LCT Continuing “Stage Insights”

This season, LCT continues its program "Stage Insights". In place of our usual reviewing process, Stage Insights provides more in-depth, personal reviews from a select number of our contributors dedicated to each of the theatres they are reviewing. In addition, they will be providing exciting Sneak Peaks of upcoming productions. Look for our Sneak Peaks on the front page of our website and our weekly reviews on the Review Page.

Listen for the Light Shines at Know Theatre

Review by Sheldon Polonsky of Listen for the Light: Know Theatre

In Roger Miller’s Big River, a wonderful musical adaptation of Huckleberry Finn, there is a song that permeates the production: “Waitin’ for the Light to Shine,” in which Huck sings, in his own simple way, about trying to find his personal spiritual and moral enlightenment. As I watched the thought-provoking world premiere of playwright Kara Lee Corthron’s Listen For the Light, now playing at the Know Theatre, I could not get that song out of my head, nor avoid thinking about the many associations the play has with with Huckleberry Finn. That her play evokes the same spirit and authenticity as Twain’s American classic is only to its credit.

Like Huckleberry Finn, Listen for the Light takes place in the pre-Civil War American midwest–a Mormon enclave in Nauvoo, Illinois, in 1844. Its three main characters, each in their own way, are also “waiting for the light to shine”. Lula, age seventeen, has been selected to be the 44th wife of “the Prophet”, Mormon founder Joseph Smith, but has her doubts and is separated from the community by Smith and forced to pray until she gets a sign from God and willingly accepts the marriage. Like Huck, Lulu is uneducated, unspoiled and unfiltered, and her natural moral understanding allows her to spot the fallacies and facades of organized religion a mile away. Smith selects Eli to be her temporary guard, who like Twain’s Jim is a runaway slave, but, unlike Jim, is erudite and talented both in education and carpentry. Although they are worlds apart, Eli and Lulu gain a mutual respect, understanding, and affection. Eli, however, is waiting for his own revelation, both to ease the torment of the memories of his dead wife and daughter, and to find some way to bring moral clarity to the country in the form of abolition. Finally, there is Joseph Smith himself, embodying Twain’s King and Duke, who despite some good intentions recognizes that he is at heart a charismatic charlatan, desperate for attention, and freely admits to himself that his many wives are a reflection of his own carnal failings (an “affliction”) and not a sacrament. He, too, is waiting for the light, hoping to receive a true sign from God justifying his work which has been withheld up to now despite his pretensions.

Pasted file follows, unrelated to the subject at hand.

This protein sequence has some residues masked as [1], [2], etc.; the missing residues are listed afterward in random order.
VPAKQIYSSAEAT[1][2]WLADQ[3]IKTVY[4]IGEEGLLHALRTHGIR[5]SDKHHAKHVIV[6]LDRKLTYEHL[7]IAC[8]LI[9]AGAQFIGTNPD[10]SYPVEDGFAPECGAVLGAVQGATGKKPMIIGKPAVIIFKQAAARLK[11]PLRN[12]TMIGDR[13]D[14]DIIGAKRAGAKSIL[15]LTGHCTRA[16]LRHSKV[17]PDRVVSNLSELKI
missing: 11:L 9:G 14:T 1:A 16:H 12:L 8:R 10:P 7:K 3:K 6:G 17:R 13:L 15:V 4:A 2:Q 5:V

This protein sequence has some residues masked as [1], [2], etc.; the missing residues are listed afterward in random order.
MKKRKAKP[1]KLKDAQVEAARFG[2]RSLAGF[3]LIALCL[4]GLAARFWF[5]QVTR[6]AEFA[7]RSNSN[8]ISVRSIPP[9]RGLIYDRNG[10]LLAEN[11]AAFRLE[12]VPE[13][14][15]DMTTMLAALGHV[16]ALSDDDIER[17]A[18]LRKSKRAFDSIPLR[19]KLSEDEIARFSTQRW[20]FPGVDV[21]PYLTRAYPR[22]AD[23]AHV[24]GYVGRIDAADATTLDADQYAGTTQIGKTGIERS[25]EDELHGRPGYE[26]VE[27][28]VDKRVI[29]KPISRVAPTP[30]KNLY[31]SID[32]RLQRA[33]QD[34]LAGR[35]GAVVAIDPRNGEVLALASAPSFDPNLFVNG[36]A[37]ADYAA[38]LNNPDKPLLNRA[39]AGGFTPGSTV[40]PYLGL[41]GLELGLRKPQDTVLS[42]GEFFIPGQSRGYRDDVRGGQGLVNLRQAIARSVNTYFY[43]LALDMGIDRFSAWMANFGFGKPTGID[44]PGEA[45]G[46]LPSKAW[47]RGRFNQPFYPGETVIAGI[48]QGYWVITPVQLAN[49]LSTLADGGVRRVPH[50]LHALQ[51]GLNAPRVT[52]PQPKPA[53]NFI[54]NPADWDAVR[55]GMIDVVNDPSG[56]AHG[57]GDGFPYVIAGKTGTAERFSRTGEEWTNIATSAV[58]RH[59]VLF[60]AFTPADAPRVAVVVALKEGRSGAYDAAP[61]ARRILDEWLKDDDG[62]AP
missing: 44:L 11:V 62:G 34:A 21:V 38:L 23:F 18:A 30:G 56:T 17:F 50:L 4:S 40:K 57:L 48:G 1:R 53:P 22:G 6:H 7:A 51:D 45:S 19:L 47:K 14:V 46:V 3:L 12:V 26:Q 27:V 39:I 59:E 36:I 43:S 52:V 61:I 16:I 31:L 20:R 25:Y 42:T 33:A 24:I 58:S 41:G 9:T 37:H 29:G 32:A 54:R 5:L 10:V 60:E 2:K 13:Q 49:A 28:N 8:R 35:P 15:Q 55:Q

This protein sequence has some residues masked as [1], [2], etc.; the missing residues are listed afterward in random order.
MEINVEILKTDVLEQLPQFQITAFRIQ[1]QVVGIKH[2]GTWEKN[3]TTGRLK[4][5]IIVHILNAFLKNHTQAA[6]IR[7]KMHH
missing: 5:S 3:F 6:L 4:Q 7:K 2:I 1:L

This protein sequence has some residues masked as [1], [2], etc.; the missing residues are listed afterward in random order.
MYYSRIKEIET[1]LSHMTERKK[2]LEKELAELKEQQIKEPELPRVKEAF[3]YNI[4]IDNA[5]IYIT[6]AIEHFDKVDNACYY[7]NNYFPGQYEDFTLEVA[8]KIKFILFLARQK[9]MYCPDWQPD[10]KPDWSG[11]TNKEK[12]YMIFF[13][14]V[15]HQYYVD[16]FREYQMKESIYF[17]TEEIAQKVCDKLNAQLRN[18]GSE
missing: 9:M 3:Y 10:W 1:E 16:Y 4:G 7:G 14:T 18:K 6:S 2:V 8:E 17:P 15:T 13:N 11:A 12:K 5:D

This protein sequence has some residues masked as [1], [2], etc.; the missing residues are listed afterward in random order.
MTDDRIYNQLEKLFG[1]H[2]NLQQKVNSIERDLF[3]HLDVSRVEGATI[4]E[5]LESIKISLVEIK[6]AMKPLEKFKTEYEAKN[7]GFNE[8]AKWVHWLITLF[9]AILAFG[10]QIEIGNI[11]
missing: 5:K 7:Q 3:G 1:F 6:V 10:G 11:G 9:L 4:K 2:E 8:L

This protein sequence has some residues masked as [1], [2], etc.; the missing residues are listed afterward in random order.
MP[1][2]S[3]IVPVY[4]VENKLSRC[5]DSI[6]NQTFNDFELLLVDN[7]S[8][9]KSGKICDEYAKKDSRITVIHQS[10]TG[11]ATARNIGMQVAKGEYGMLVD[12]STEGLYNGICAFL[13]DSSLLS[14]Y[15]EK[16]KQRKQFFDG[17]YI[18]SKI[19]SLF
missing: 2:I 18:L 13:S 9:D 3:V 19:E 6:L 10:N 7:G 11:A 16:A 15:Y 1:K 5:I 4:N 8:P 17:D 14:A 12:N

These three characters are luminously portrayed by three veterans of the Cincinnati Shakespeare Company and the Ensemble Theatre. Tess Talbot perfectly captures Lulu’s exuberance and tempestuousness early on as well as her more tamed spirit in the second act. Darnell Pierre Benjamin, always a consistent Cincinnati artist, is equally compelling as Eli, whose well-controlled emotions mask a storm of self-doubt and anger below. Finally, there is Josh Katawick, as Joseph Smith, who has perhaps the heaviest burden to carry: a deeply flawed character who must nonetheless command some measure of the audience’s respect and empathy. He does so with consummate skill and confidence. The trio are ably backed up by Tamara Winters’ tight direction, an effective scenic design by Sarah Beth Hall, evocative costuming by Noelle Johnson, and intricate, subtle lighting and sound design by Andrew J. Hungerford and Doug Borntrager, respectively.

Kara Lee Corthron’s script is at its best when it focuses on the thoughtful, authentic dialogue between the three main characters and their provocative self-reflection. Some additional theatrical devices were used which were, in my opinion, somewhat less effective. In addition to their main characters, each of the actors plays several other minor roles in some scenes. Often these were somewhat confusing, or at the very least distracting, and did not always seem essential to advancing the plot. For example, in a few scenes Benjamin and Katawick play two other of Smith’s wives, and while amusing, broke the mood for me. If the other characters were absolutely necessary, I would have preferred some additional cast members playing the roles. Another device used by the play was a large video screen behind the action, which at times depicted props which were otherwise pantomimed by the actors (for example, a newspaper, a book, or a chair) and at other times displayed their imagination (Eli’s vision of what his daughter would look like now, or Lula’s fantasy of shooting a deer). I suppose the effect was meant to emphasize the idea that our perception shapes our reality. The videos (also created by Doug Borntrager) were certainly well-designed and eye-catching, but again, to me, detracted from the overall more genuine experience I was feeling. Other pyrotechnics used later in the production also seemed somewhat contrived and unnecessary.